The little I do know about my maternal grandfather David I learnt from an aging cousin of my mom's, whom we discovered in Miami in the 1990s. The reason, so he told us, that David emigrated at that time was due to the fact that, as a printer, he was discovered printing counterfeit and was about to be arrested. Apparently, within hours he upped with his family and took the first boat out, which happened to be headed for South Africa via London. David eventually opened up a successful printing business again in Cape Town under the name SA Litho Ltd, but as far as I know, he never tried printing counterfeit. He must have been a real character!

Sam and Fanny Lipshitz ... he succumbed to the Spanish Flu

Perhaps the above life experiences and regrets have taught me to instill our family's history into my own children and grandchildren as much as possible. In 2008, I took kids and grandkids (11 in all at the time) on a Barmor roots trip to South Africa. We visited many graves, including the Charlaffs' whose gravestones remain in pristine condition after 70+ years. We visited former homes, schools and other meaningful sites, including the Shul my parents and myself were married in. We retraced footsteps where we could, and travelled miles and miles to point out the hotspots. Throughout the trip, in addition to photographs, my memories were videotaped for the present and coming generations.

The one grave we were not able to visit was that of Sam Lipshitz in the O'Kiep cemetery, which has a small Jewish section. I was planning to do so this coming August, together with a tour of the nearby famed Namaqualand daisies that bloom in their colorful multitudes at that time of the year. However, the current coronavirus may put a spike in those plans for this year anyway. Should that occur, I intend to rebook in order to be able to travel next year instead.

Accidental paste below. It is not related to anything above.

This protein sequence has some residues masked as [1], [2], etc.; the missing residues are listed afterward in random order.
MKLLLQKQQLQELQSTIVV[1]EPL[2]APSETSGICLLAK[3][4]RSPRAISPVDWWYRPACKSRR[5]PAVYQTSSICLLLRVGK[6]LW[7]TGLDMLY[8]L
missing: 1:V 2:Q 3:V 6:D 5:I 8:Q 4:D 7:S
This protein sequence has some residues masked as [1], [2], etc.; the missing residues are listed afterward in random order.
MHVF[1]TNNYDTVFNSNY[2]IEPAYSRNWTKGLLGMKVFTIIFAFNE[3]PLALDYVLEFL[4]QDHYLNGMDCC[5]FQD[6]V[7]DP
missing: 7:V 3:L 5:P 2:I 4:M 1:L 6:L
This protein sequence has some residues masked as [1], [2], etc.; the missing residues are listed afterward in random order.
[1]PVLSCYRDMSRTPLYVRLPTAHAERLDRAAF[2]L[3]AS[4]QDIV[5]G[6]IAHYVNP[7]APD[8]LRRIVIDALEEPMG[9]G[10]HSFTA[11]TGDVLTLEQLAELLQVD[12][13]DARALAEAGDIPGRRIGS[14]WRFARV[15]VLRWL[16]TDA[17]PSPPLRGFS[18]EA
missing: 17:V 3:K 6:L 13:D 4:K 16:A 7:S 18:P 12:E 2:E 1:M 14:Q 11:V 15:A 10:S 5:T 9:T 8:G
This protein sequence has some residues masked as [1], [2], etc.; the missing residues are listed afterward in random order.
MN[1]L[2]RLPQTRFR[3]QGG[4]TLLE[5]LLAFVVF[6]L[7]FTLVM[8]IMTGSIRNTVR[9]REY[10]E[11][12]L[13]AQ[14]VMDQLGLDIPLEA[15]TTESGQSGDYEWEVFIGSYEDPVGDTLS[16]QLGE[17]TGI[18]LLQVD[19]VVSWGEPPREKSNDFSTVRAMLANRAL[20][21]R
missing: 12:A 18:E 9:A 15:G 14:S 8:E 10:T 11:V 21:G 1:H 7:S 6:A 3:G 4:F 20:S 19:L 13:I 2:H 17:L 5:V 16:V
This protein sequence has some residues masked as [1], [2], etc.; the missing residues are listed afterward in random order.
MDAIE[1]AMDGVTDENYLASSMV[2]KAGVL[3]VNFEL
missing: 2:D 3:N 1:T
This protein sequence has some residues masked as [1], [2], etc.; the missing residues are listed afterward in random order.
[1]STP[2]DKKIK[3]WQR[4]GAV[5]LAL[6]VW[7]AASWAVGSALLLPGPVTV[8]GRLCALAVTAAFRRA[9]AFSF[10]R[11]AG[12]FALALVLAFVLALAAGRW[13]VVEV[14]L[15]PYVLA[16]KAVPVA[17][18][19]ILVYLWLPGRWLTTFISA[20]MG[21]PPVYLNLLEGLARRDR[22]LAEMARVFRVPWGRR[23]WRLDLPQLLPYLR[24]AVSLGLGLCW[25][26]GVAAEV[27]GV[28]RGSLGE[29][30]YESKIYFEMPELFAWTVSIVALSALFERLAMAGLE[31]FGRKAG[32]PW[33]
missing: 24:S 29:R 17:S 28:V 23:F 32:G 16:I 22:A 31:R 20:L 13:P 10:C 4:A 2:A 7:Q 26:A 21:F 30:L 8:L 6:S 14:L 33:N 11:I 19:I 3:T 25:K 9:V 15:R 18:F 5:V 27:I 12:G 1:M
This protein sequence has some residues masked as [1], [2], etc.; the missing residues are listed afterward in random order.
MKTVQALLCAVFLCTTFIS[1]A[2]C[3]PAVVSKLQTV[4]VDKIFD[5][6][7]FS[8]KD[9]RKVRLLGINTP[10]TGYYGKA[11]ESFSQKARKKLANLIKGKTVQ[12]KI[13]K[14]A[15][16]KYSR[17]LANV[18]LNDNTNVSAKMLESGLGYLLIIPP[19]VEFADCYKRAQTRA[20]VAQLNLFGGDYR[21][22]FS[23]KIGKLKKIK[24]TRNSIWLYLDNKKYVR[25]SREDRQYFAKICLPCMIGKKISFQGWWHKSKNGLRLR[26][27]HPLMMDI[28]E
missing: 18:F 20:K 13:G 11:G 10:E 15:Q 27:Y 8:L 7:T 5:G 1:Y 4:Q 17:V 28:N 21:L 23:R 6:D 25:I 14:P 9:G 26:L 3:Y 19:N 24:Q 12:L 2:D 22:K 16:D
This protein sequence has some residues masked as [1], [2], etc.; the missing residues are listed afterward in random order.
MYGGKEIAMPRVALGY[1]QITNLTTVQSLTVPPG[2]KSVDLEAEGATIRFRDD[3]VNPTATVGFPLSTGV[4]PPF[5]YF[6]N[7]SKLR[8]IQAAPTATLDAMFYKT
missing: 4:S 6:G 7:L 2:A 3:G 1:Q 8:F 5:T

As I write these words, we are all still pretty much enjoined to remain at home. Yet plans are afoot to initiate the "Return to…" strategy soon. So I wish us all a safe passage, may we emerge healthy and chomping at the bit to reengage once again, memories intact, and hoping that this particular history will not repeat itself again.

This poem, written in 1869 and reprinted in the 1919 Spanish Flu pandemic, resonates today

And people stayed at home

And read books

And listened

And they rested

And did exercises

And made art and played

And learned new ways of being

And stopped and listened

More deeply

Someone meditated, someone prayed

Someone met their shadow

And people began to think differently

And people healed

And in the absence of people who

Lived in ignorant ways

Dangerous, meaningless and heartless,

The earth also began to heal

And when the danger ended and

People found themselves

They grieved for the dead

And made new choices

And dreamed of new visions

And created new ways of living

And completely healed the earth

Just as they were healed.

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Monday, 21 September 2020